1862 Sharps & Hankins Rifle Serial No. 1
I brought a Sharps & Hankins, an old Civil War rifle. This old rifle has got a 32 3/4-inch barrel and it's got hexagon bore and where the serial number is located is... is a one there.
Well, let's take a look at that number one, because that's one of the key points that makes this not just a Sharps & Hankins but a significant American firearm. If we look there, we have a serial number one, and it's consistent on the other parts of the gun. This is a .52 caliber, and it's different than most every other Sharps & Hankins you'll ever encounter. In 1862, Sharps & Hankins joined together, and this was one of their primary models. They made 8,000 of these guns, but this is the first one. You can only have one number one.
And that's sitting on this table. We have a beautiful Sharps mark. We also have the factory engraving, which lets us know that it was a special gun. The barrel is the longer version. They realized that that barrel's too long. They cut it down for the regular productions. The navy model had a 24-inch barrel and the cavalry model had a 19-inch barrel. There were a couple of other unique features with the Sharps & Hankins. One is the way that it loaded. We can pick it up. The whole barrel slides forward to let you put the cartridge in. You load the cartridge and then back, a lot easier than the way a regular Sharps worked. Sharps had been around for a long time making military models, sporting models, several different models, and this was one of the things that he thought was an improvement. It was, unless you were bouncing on horseback, so he went basically back to the same style that he always had with a dropdown block. There's a couple of other neat things about this gun. This one has an iron buttplate. They went on later to do brass buttplates on the regular military models-- the navy, cavalry models. And did you ever notice the little lever on the back?
I didn't know what that was for.
That's a safety. It was one of the first guns to employ a really functional safety. And the way that it worked, you cocked it back and you slid that up, and that way the hammer couldn't strike the center pin. It's a really cool design. It worked really well until that little screw came out and it gets lost, which in most of the time, it's missing. This one, it's really nice and intact. It has a couple of condition issues. It's got a thick patina all over, just from years of being enjoyed, not just sat on a shelf. How did you come by it?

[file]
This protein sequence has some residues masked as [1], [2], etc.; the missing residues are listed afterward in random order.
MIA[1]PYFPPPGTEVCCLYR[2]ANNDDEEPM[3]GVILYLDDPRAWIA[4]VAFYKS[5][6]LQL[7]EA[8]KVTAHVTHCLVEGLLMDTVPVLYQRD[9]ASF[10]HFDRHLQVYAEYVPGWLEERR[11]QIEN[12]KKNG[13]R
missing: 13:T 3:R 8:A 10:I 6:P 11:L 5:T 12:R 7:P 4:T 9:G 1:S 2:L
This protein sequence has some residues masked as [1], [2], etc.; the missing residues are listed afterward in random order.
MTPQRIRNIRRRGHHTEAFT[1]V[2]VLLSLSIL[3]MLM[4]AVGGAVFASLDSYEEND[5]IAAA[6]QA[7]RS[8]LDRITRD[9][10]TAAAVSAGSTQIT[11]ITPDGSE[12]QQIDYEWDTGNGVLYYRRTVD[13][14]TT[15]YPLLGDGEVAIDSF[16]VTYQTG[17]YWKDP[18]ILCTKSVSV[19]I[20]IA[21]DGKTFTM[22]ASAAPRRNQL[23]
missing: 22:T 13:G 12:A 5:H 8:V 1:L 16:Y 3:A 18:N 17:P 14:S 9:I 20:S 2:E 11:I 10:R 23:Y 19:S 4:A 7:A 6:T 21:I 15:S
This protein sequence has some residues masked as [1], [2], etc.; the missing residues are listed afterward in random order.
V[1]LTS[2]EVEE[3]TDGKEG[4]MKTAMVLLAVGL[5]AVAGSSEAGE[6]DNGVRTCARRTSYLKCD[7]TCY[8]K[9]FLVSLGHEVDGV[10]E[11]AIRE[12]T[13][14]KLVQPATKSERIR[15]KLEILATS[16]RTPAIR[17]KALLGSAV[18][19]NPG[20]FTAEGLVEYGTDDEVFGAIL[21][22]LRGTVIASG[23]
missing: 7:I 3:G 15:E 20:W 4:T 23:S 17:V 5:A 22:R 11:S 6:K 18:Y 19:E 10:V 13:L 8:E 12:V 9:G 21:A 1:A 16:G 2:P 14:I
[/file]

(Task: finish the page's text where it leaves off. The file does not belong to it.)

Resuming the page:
My daddy gave it to me. When we got married, he walked up and handed me that and said, "Take it to your home."
So it was a wedding present? It's a wonderful gift.
Very wonderful, I thought.
You're a lucky guy to get a present like that. Because of the serial number one, because it is a unique piece-- it's got the longer barrel, it's got the factory engraving, it's got a special quality wood stock-- I feel that the gun today would retail for about $10,000. And to me it's more historically significant than that, but that's where it would bring in today's market.
That's pretty good.
That's one of the coolest guns I've ever held in my hand.
Current Appraised Value: $10,000 (Unchanged)
Executive producer Marsha Bemko shares her tips for getting the most out of ANTIQUES ROADSHOW.
Value can change: The value of an item is dependent upon many things, including the condition of the object itself, trends in the market for that kind of object, and the location where the item will be sold. These are just some of the reasons why the answer to the question "What's it worth?" is so often "It depends."
Note the date: Take note of the date the appraisal was recorded. This information appears in the upper left corner of the page, with the label "Appraised On." Values change over time according to market forces, so the current value of the item could be higher, lower, or the same as when our expert first appraised it.
Context is key: Listen carefully. Most of our experts will give appraisal values in context. For example, you'll often hear them say what an item is worth "at auction," or "retail," or "for insurance purposes" (replacement value). Retail prices are different from wholesale prices. Often an auctioneer will talk about what she knows best: the auction market. A shop owner will usually talk about what he knows best: the retail price he'd place on the object in his shop. And though there are no hard and fast rules, an object's auction price can often be half its retail value; yet for other objects, an auction price could be higher than retail. As a rule, however, retail and insurance/replacement values are about the same.
Verbal approximations: The values given by the experts on ANTIQUES ROADSHOW are considered "verbal approximations of value." Technically, an "appraisal" is a legal document, generally for insurance purposes, written by a qualified expert and paid for by the owner of the item. An appraisal usually involves an extensive amount of research to establish authenticity, provenance, composition, method of construction, and other important attributes of a particular object.
Opinion of value: As with all appraisals, the verbal approximations of value given at ROADSHOW events are our experts' opinions formed from their knowledge of antiques and collectibles, market trends, and other factors. Although our valuations are based on research and experience, opinions can, and sometimes do, vary among experts.
Appraiser affiliations: Finally, the affiliation of the appraiser may have changed since the appraisal was recorded. To see current contact information for an appraiser in the ROADSHOW Archive, click on the link below the appraiser's picture. Our Appraiser Index also contains a complete list of active ROADSHOW appraisers and their contact details and biographies.